Case Report Describes Bronchiectasis in Patient With NPDB

The case suggests lung transplantation can be a feasible option for patients with lung involvement.

A new case report is adding complexity to scientists’ understanding of a rare lysosomal storage disorder, Niemann-Pick disease type B (NPDB), an autosomal recessive disease caused by mutations in the sphingomyelin phosphodiesterase 1 (SMPD1) gene.

In this new report, investigators describe a case in which a patient with bilateral cystic bronchiectasis received a NPDB diagnosis following the surgery, suggesting a novel phenotype of the disease. The report was published in Chest.

Niemann-Pick disease (NPD) has 2 distinct phenotypes. Type A occurs in infancy and is typically fatal, the authors explained. Conversely, type B does not occur until adulthood and is usually associated with respiratory involvement and hepatosplenomegaly.

“The pathologic hallmark is the intracellular accumulation of sphingomyelin in affected tissues (liver, spleen, lungs, bone marrow, brain) that results in large clusters of foamy lipid-laden macrophages in these organs,” they wrote.

Sometimes, the variability associated with lung involvement can make NPD difficult to diagnose, which means some patients may end up needing a lung transplant before a specific diagnosis can be made, the investigators said. In their new case report, they describe a case in which the main clinical manifestation of NPDB was bilateral cystic bronchiectasis.

The case involved a 31-year-old woman without a history of smoking who had hypoxemic respiratory failure and recurrent pulmonary infections. Several tests were performed and diagnoses ruled out. The patient refused a hepatic biopsy and was referred for transplantation, which occurred in November 2018, about 2 years after she first sought care at the hospital.

Once the patient’s lungs were removed, her doctors began to see clear signs of a lysosomal storage disorder.

“The histopathologic study demonstrated the presence of bronchiectasis and lung abscesses with multiple clusters of CD68-positive foamy macrophages that were consistent with the pathologic diagnosis of lysosomal storage disease,” the investigators wrote.

An ultrastructural study further showed signs of lysosomal storage disease, and a genetic test soon identified SMPD1 mutation, including a specific variant never before described.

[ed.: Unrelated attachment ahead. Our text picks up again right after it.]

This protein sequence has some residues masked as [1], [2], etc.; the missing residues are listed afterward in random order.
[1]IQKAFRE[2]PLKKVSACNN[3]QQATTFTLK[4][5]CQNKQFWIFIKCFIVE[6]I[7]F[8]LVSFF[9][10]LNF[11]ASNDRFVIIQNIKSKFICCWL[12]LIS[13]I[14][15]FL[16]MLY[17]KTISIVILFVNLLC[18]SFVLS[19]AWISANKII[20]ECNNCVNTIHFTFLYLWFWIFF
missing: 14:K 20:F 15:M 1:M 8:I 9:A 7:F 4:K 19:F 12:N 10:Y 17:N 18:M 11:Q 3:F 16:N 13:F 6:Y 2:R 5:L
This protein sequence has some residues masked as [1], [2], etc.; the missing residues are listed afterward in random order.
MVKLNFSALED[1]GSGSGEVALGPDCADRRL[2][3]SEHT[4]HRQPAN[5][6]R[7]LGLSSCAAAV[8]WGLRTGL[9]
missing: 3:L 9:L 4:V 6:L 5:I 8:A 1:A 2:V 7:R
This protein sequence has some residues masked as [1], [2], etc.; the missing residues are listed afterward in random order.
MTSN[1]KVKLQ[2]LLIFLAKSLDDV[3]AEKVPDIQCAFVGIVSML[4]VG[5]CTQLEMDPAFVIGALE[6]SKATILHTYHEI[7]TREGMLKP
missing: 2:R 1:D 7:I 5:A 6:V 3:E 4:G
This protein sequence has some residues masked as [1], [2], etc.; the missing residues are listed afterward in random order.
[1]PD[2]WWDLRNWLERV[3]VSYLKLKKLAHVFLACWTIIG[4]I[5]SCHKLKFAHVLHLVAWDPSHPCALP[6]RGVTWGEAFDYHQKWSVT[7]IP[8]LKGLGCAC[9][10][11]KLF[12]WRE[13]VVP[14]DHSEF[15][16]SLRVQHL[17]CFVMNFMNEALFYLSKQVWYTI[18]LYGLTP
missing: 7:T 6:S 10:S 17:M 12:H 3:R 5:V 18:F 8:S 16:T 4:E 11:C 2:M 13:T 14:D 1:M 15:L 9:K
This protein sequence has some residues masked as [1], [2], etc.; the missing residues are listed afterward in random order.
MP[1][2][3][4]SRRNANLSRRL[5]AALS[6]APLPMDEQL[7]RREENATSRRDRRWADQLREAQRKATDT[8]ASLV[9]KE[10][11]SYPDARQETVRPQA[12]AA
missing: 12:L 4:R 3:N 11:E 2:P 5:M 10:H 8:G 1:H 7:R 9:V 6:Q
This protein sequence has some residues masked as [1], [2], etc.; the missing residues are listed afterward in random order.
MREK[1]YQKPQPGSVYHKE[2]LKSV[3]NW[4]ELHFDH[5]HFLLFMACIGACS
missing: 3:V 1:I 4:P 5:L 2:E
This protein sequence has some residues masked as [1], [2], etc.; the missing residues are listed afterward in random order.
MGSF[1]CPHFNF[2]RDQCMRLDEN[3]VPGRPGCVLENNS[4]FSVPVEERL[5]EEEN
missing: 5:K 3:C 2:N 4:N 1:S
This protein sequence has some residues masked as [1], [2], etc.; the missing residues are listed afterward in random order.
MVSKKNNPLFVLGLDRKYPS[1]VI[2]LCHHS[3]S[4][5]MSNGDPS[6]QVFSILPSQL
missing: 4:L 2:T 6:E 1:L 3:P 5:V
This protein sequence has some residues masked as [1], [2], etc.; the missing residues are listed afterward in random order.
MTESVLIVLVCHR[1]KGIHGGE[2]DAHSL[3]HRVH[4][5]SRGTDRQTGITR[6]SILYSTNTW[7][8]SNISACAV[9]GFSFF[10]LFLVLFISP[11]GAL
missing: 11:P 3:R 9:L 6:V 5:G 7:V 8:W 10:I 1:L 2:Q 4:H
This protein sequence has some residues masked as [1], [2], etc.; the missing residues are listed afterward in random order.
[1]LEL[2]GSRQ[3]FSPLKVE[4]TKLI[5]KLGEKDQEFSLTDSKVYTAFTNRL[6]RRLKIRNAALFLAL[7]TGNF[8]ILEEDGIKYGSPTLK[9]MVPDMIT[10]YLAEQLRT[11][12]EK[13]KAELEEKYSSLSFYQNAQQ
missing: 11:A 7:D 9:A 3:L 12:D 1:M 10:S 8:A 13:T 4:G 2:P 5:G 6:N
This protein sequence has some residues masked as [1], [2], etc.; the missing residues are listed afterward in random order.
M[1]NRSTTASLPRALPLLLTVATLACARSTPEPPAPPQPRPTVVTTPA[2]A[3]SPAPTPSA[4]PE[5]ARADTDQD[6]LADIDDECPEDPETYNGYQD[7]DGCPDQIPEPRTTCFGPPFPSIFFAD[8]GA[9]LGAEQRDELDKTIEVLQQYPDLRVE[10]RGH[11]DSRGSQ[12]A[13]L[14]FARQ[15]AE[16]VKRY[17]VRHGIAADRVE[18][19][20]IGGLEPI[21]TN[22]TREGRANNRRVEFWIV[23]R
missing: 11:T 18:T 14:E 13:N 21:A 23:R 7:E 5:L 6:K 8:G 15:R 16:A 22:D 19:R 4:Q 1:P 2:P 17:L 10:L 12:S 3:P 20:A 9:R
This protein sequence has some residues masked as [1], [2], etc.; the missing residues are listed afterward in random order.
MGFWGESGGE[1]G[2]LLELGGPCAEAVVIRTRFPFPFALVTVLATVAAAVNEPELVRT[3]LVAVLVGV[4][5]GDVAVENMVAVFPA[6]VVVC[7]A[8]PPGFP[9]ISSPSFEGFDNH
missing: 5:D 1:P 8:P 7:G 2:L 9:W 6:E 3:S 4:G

“The singularity of our case lies in the presence of bronchiectasis, an unprecedently described phenotype of NPDB,” the authors wrote. “This finding is accompanied by the detection of a mutation of the SMPD1 gene never previously described (p.Ala461⁄4) and of uncertain meaning.”

The patient was reported to be in good condition 23 months after the procedure, with the authors noting 3 other recent reports have indicated that lung transplantation can be a feasible option for patients with NDPB. They said NDPB can be difficult to diagnose and is believed to be underdiagnosed for that reason. They added that lung manifestations of the disease can be heterogeneous, although the telltale sign is foamy, lipid-laden macrophages in lung tissue.

“The presence of hepatosplenomegaly is a potential contributor to the diagnostic suspicion,” they noted. “As far as functional imaging is concerned, no specific evidence is available. Markers of disease, such as retinal ganglion layers that are potentially recognizable by multimodal imaging, may have both a diagnostic and a monitoring contributing role.”

As far as treatment implications, the authors said improvements in diagnosis could lead to new avenues of therapy and possibly avoid the need for lung transplantation. When transplantation does occur, one important question is whether enzyme replacement therapy would be necessary to protect other organs from damage following transplantation.

Reference

Tirelli C, Arbustini E, Meloni F. Bilateral cystic bronchiectasis as novel phenotype of Niemann-Pick disease type B successfully treated with double lung transplantation. Chest. 2021;159(5):e293-e297. doi:10.1016/j.chest.2020.11.074